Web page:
This bomb is in fact the latest of a long series of violent attacks that focus particularly on Egyptian police and security forces, which since 2013 have gradually moved from the Sinai province to the country’s capital.
Most of these recent blasts have been claimed by the Islamist militant group Ansar Beit Al-Maqdis based in the Sinai desert, which also identifies itself as a branch of IS under the name Sinai Peninsula (SP).
This unprecedented attack speaks to the explosive growth of Egypt’s array of insurgent forces and their violent opposition to al-Sisi, which the state’s authoritarian security measures have failed to curb.
Omar Ashour writes: “His leg is broken. I cannot leave him here,” said a doctor in makeshift hospital in Rabaa al-Adawiya square to a special forces officer.
“Don’t worry. I will break his heart,” replied the officer before putting a bullet in the injured protester’s chest.
After several national security meetings in July and August of 2013, a group of military, intelligence, police generals and civilian politicians appointed by the military, decided to storm massive sit-ins in Cairo’s Rabaa and Giza’s Nahda squares protesting against the removal of Egypt’s first-ever freely elected president on July 3, 2013.
The exact death toll of the crackdown is still unknown.
This is partly due to the nature of the current political climate and the hurdles imposed by the ruling regime on collecting data about the massacres.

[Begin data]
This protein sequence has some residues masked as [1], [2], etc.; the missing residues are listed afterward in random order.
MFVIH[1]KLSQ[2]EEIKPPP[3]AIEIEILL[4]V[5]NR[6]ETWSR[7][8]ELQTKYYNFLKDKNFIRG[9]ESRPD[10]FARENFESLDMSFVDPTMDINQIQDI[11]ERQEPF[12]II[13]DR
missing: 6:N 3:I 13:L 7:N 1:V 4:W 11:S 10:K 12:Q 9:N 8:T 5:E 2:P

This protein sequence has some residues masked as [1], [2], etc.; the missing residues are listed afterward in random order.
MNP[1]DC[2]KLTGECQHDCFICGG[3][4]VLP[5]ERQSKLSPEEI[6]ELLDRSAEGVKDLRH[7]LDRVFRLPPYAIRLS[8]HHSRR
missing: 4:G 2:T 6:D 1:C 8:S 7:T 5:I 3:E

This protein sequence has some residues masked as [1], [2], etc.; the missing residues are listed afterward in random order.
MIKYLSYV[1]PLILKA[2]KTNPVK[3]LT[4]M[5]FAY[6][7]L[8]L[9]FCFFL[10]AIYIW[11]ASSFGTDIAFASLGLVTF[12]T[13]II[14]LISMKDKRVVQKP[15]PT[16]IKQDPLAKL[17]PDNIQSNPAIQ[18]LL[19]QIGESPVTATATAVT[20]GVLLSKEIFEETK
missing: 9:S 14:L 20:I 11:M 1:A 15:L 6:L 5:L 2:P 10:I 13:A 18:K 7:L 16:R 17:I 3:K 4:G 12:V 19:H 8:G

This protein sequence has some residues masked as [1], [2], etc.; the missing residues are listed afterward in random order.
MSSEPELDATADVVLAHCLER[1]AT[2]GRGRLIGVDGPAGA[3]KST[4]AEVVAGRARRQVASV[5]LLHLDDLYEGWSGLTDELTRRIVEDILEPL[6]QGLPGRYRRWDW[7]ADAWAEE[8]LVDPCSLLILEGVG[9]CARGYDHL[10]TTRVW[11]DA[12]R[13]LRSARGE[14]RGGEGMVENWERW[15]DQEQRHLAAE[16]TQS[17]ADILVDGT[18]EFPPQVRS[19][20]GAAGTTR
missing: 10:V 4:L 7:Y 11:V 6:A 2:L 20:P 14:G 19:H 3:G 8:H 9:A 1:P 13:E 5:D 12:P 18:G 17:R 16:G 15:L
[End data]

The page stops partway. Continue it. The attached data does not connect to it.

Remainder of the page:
But this is also due to other factors, such as burned dead bodies and fears of victims’ families of going to the morgues or hospitals.
Following the massacre, the health ministry claimed that over 600 people were killed.
The Muslim Brotherhood maintained the death toll was over 2,500.
Human Rights Watch estimated the death toll to be over 1,000.
And everything happened in less than 10 hours. [Continue reading…]
The New York Times reports: A veteran leader of the Muslim Brotherhood was so alarmed by the rising calls for violence from the group’s youth that he risked arrest to urge the movement to stay peaceful.
Already hunted by the police for his role in a banned organization when he released his online manifesto in May, the leader, Mahmoud Ghuzlan, conceded that shunning violence in the face of the government crackdown on the Brotherhood was “like grasping a burning coal.” But, he said, history taught that “peacefulness is stronger than weapons, and violence is the reason for defeat and demise.”
It was a losing argument, or so it now appears. The police in Cairo soon found and arrested him. A chorus of Islamists mocked him on social media as naïve, unrealistic and hypocritical.
And his manifesto for “peacefulness” was quickly drowned out by official statements that have come closer to endorsing violence than anything the organization has said or done in more than four decades — an ominous turn for both Egypt and the West. Not only is the Brotherhood Egypt’s largest political organization, its long history gives it unique influence among Islamists beyond the Middle East to Europe, North America and elsewhere. [Continue reading…]